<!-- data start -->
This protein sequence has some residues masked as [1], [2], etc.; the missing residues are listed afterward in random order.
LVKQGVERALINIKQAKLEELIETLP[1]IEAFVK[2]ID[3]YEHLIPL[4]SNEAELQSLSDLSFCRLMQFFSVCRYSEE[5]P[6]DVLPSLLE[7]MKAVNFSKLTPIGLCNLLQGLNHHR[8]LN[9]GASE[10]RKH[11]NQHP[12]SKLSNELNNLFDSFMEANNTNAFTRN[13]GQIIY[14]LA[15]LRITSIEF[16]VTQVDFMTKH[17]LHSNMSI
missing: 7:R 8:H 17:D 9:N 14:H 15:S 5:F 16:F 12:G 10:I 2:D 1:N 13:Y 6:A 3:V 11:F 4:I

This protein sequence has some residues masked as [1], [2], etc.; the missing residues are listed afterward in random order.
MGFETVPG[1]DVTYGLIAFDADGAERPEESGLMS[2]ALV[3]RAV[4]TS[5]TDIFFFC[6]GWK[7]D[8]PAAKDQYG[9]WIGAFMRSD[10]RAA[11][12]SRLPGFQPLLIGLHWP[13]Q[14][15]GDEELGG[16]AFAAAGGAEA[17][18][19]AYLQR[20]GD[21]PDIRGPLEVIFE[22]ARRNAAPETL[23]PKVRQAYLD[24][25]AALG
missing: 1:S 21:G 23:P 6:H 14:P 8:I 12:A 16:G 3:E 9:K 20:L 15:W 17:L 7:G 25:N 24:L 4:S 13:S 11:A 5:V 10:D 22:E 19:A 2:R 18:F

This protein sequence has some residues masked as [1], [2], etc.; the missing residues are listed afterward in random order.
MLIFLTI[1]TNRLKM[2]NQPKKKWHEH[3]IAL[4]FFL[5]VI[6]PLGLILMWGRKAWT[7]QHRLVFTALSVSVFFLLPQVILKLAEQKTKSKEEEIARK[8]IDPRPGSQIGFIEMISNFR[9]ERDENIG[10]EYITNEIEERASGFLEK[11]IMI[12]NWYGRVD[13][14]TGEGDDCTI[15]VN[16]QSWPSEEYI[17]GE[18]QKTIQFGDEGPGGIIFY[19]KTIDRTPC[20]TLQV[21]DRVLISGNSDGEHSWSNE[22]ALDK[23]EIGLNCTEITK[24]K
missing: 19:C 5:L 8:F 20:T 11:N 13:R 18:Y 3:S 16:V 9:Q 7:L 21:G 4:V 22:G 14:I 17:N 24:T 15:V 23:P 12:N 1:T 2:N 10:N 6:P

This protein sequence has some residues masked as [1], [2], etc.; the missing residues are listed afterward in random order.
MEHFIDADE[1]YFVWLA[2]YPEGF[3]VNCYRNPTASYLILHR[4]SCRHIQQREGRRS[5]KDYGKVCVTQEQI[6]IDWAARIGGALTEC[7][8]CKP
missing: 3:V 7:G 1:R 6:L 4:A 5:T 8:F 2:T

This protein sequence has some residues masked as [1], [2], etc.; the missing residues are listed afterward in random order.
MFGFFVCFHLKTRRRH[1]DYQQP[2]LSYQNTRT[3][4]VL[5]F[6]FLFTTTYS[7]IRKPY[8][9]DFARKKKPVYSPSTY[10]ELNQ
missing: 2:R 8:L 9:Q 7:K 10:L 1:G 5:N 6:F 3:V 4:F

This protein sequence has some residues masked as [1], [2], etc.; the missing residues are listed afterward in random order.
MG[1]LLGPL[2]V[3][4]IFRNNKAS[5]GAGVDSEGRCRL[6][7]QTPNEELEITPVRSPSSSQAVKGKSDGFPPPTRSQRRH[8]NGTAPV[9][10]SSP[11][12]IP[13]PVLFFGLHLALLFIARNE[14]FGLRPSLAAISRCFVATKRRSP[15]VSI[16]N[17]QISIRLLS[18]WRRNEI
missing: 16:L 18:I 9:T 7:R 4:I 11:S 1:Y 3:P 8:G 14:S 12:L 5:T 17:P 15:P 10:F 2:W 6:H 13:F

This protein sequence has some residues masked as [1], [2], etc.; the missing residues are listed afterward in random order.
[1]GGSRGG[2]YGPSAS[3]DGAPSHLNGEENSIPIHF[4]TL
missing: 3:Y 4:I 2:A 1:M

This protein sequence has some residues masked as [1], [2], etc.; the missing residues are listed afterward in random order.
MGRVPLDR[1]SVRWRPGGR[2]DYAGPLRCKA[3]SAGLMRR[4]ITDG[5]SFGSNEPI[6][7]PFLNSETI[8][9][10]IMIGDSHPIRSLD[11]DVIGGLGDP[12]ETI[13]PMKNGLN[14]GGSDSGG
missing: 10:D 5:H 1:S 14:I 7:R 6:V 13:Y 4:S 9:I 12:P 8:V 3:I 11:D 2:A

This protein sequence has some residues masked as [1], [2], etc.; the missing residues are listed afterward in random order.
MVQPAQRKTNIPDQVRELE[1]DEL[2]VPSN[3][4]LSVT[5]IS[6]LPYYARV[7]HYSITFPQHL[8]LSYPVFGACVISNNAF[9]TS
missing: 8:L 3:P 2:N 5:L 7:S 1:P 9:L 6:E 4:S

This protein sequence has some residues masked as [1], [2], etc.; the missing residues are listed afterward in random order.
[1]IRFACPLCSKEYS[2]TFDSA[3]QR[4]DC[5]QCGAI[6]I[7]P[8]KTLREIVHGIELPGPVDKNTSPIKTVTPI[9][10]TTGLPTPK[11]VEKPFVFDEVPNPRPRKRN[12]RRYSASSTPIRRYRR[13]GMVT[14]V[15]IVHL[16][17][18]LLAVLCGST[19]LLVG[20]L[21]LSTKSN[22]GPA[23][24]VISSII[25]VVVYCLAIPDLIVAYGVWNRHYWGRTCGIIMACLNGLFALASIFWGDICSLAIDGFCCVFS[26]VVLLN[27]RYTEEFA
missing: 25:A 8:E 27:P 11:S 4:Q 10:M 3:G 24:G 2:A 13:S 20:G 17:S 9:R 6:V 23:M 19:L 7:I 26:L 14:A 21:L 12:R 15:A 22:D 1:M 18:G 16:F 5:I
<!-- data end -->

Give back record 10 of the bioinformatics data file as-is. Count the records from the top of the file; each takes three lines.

This protein sequence has some residues masked as [1], [2], etc.; the missing residues are listed afterward in random order.
[1]IRFACPLCSKEYS[2]TFDSA[3]QR[4]DC[5]QCGAI[6]I[7]P[8]KTLREIVHGIELPGPVDKNTSPIKTVTPI[9][10]TTGLPTPK[11]VEKPFVFDEVPNPRPRKRN[12]RRYSASSTPIRRYRR[13]GMVT[14]V[15]IVHL[16][17][18]LLAVLCGST[19]LLVG[20]L[21]LSTKSN[22]GPA[23][24]VISSII[25]VVVYCLAIPDLIVAYGVWNRHYWGRTCGIIMACLNGLFALASIFWGDICSLAIDGFCCVFS[26]VVLLN[27]RYTEEFA
missing: 25:A 8:E 27:P 11:S 4:Q 10:M 3:G 24:G 2:A 13:S 20:G 17:S 9:R 6:V 23:M 19:L 7:I 26:L 14:A 21:L 12:R 15:A 22:D 1:M 18:G 16:F 5:I